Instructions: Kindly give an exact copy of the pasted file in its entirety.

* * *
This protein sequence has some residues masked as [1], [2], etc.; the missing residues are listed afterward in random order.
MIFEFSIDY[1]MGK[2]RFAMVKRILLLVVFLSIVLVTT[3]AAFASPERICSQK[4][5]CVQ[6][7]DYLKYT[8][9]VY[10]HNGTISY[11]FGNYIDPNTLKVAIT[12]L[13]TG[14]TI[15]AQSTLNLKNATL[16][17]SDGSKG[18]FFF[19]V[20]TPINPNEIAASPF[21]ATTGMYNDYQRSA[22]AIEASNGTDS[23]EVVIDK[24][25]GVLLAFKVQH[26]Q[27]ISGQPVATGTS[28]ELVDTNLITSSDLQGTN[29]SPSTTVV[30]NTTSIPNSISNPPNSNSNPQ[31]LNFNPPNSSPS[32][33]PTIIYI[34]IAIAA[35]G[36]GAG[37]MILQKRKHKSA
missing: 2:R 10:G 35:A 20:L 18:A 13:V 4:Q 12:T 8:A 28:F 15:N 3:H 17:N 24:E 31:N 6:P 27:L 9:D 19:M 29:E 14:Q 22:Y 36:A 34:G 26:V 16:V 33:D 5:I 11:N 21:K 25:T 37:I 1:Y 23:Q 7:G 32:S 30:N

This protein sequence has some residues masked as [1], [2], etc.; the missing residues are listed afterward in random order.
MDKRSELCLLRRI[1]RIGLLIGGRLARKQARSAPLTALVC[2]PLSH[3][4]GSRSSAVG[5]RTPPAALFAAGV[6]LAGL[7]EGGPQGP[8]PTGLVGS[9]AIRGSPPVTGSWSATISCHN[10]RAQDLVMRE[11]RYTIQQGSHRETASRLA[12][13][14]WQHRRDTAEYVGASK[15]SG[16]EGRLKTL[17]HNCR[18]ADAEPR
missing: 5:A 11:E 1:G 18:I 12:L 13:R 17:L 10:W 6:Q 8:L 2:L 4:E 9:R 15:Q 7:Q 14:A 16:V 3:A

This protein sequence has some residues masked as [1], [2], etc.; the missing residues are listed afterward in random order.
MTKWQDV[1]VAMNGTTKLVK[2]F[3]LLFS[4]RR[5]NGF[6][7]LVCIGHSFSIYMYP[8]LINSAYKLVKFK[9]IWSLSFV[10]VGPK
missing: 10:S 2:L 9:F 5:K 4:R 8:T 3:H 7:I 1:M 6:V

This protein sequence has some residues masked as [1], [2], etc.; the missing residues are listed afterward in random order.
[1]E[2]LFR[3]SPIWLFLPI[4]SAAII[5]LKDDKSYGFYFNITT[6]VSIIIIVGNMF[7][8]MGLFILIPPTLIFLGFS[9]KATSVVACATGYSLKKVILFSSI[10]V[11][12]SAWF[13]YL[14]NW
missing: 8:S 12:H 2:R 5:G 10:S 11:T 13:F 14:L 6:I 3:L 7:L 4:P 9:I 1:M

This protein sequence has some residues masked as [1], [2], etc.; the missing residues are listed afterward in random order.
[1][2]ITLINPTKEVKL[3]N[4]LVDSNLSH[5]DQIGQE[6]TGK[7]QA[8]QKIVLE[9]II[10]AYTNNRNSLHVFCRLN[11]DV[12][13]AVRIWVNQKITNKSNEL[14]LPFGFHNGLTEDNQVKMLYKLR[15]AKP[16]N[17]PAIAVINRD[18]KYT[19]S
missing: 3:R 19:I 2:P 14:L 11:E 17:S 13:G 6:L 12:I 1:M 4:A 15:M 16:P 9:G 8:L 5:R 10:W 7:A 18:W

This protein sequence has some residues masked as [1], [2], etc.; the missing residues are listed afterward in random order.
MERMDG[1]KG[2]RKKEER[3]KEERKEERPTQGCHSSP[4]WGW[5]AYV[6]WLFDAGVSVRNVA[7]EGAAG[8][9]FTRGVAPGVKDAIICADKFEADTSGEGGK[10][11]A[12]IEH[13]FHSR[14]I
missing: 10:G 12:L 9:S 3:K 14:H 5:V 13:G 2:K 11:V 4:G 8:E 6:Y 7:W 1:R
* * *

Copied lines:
This protein sequence has some residues masked as [1], [2], etc.; the missing residues are listed afterward in random order.
MIFEFSIDY[1]MGK[2]RFAMVKRILLLVVFLSIVLVTT[3]AAFASPERICSQK[4][5]CVQ[6][7]DYLKYT[8][9]VY[10]HNGTISY[11]FGNYIDPNTLKVAIT[12]L[13]TG[14]TI[15]AQSTLNLKNATL[16][17]SDGSKG[18]FFF[19]V[20]TPINPNEIAASPF[21]ATTGMYNDYQRSA[22]AIEASNGTDS[23]EVVIDK[24][25]GVLLAFKVQH[26]Q[27]ISGQPVATGTS[28]ELVDTNLITSSDLQGTN[29]SPSTTVV[30]NTTSIPNSISNPPNSNSNPQ[31]LNFNPPNSSPS[32][33]PTIIYI[34]IAIAA[35]G[36]GAG[37]MILQKRKHKSA
missing: 2:R 10:G 35:A 20:L 18:A 13:V 4:Q 12:T 8:A 28:F 15:N 3:H 17:N 24:E 31:N 6:P 27:L 9:D 19:M 29:E 14:Q 22:Y 36:A 34:G 26:V 16:V 33:D 5:I 11:N 21:K 25:T 37:I 1:Y 23:Q 7:G 32:S 30:N

This protein sequence has some residues masked as [1], [2], etc.; the missing residues are listed afterward in random order.
MDKRSELCLLRRI[1]RIGLLIGGRLARKQARSAPLTALVC[2]PLSH[3][4]GSRSSAVG[5]RTPPAALFAAGV[6]LAGL[7]EGGPQGP[8]PTGLVGS[9]AIRGSPPVTGSWSATISCHN[10]RAQDLVMRE[11]RYTIQQGSHRETASRLA[12][13][14]WQHRRDTAEYVGASK[15]SG[16]EGRLKTL[17]HNCR[18]ADAEPR
missing: 5:A 11:E 1:G 18:I 12:L 13:R 17:L 10:W 6:Q 8:L 2:L 4:E 9:R 15:Q 7:Q 14:A 16:V 3:A

This protein sequence has some residues masked as [1], [2], etc.; the missing residues are listed afterward in random order.
MTKWQDV[1]VAMNGTTKLVK[2]F[3]LLFS[4]RR[5]NGF[6][7]LVCIGHSFSIYMYP[8]LINSAYKLVKFK[9]IWSLSFV[10]VGPK
missing: 10:S 2:L 9:F 5:K 4:R 8:T 3:H 7:I 1:M 6:V

This protein sequence has some residues masked as [1], [2], etc.; the missing residues are listed afterward in random order.
[1]E[2]LFR[3]SPIWLFLPI[4]SAAII[5]LKDDKSYGFYFNITT[6]VSIIIIVGNMF[7][8]MGLFILIPPTLIFLGFS[9]KATSVVACATGYSLKKVILFSSI[10]V[11][12]SAWF[13]YL[14]NW
missing: 8:S 12:H 2:R 5:G 10:S 11:T 13:F 14:L 6:I 3:L 7:L 4:P 9:I 1:M

This protein sequence has some residues masked as [1], [2], etc.; the missing residues are listed afterward in random order.
[1][2]ITLINPTKEVKL[3]N[4]LVDSNLSH[5]DQIGQE[6]TGK[7]QA[8]QKIVLE[9]II[10]AYTNNRNSLHVFCRLN[11]DV[12][13]AVRIWVNQKITNKSNEL[14]LPFGFHNGLTEDNQVKMLYKLR[15]AKP[16]N[17]PAIAVINRD[18]KYT[19]S
missing: 3:R 19:I 2:P 14:L 11:E 17:S 13:G 6:L 12:I 1:M 4:A 15:M 16:P 9:G 8:L 5:R 10:W 7:A 18:W

This protein sequence has some residues masked as [1], [2], etc.; the missing residues are listed afterward in random order.
MERMDG[1]KG[2]RKKEER[3]KEERKEERPTQGCHSSP[4]WGW[5]AYV[6]WLFDAGVSVRNVA[7]EGAAG[8][9]FTRGVAPGVKDAIICADKFEADTSGEGGK[10][11]A[12]IEH[13]FHSR[14]I
missing: 10:G 12:L 9:S 3:K 14:H 5:V 13:G 2:K 11:V 4:G 8:E 6:Y 7:W 1:R